Background: More than 71,000 people are non-fatally injured by firearms annually in the US and forced to deal with the aftermath and sequela of surviving a gunshot wound (GSW). The social determinants of health (SDOH) needs in this vulnerable population are poorly understood, particularly at the time of discharge. Following up with healthcare providers after discharge has also been notoriously difficult for these patients, contributing to this lack of knowledge. This study aims to assess the SDOH needs of GSW survivors to better understand the specific challenges these patients may face during their post-discharge rehabilitation.

Methods: GSW survivors admitted to a Level 1 trauma center were surveyed in-hospital regarding SDOH including insurance status, primary care utilization, cellular access, transportation, personal finances, safe housing, and mental health.

Results: One hundred patients were surveyed. The majority were male (81%), identified as Black or African American (83%), and were publicly insured (75%). Most patients had a cellphone (95%) and reliable Wi-Fi (91.1%). 39.6% of patients reported having a primary care provider, and of those, 25% had not seen their provider within the last year. 27% of patients reported they did not have access to mental health services post-discharge. Most patients (82%) had their own car. More than one-third (37%) of patients said they did not plan to return to their current living situation, with 13.9% of those reporting that they did not have a safe place to go. Half of the patients were unemployed and 46.5% stated that they did not have enough money to support themselves post-injury until they could return to work. Most patients did not know what assistance services they qualified for (80%) or how to access them (73%).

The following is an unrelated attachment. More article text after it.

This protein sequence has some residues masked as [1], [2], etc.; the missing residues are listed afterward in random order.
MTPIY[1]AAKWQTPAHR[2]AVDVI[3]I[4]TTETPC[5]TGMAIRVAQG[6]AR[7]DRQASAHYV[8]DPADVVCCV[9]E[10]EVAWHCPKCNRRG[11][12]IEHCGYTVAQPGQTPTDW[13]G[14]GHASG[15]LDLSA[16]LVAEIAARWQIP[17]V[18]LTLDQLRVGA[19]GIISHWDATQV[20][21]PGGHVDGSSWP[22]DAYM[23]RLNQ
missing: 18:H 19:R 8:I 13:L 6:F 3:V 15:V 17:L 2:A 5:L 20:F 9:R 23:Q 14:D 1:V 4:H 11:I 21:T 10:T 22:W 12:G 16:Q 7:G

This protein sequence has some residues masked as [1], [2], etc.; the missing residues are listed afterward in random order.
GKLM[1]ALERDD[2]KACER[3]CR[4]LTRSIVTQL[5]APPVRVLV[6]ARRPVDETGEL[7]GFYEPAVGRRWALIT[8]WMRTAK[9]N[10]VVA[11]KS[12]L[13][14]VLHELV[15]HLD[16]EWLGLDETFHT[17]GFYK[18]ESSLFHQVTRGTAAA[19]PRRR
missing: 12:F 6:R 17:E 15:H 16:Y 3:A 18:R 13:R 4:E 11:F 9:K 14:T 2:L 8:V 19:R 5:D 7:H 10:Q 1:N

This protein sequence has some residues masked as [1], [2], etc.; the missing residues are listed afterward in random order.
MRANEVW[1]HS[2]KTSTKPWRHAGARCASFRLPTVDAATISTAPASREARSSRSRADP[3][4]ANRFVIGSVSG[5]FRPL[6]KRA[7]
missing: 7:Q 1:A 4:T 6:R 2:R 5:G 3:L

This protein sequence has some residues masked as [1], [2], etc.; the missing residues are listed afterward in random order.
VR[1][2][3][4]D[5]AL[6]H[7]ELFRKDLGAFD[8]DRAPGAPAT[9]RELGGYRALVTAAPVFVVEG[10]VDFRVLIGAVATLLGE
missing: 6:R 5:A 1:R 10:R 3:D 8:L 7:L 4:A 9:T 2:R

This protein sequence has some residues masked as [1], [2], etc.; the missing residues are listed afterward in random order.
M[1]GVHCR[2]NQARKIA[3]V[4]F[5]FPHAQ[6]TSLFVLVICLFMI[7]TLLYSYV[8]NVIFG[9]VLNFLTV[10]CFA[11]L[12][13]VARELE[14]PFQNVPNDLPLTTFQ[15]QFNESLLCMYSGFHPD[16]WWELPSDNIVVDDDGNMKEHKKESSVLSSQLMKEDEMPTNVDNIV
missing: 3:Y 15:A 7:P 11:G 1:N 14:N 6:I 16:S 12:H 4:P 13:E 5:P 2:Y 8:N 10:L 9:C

Conclusions: This study highlights the myriad of SDOH factors that can hinder the recovery of GSW survivors after discharge. Addressing these obstacles requires systemic change focused on providing extensive social support to these patients, a solution that comes with its own set of challenges. However, this study also showcases opportunities to improve health outcomes in this population through institutional interventions on a smaller, more accessible scale. Screening GSW survivors for SDOH needs and providing them with resources to access various social services could be a potential first step.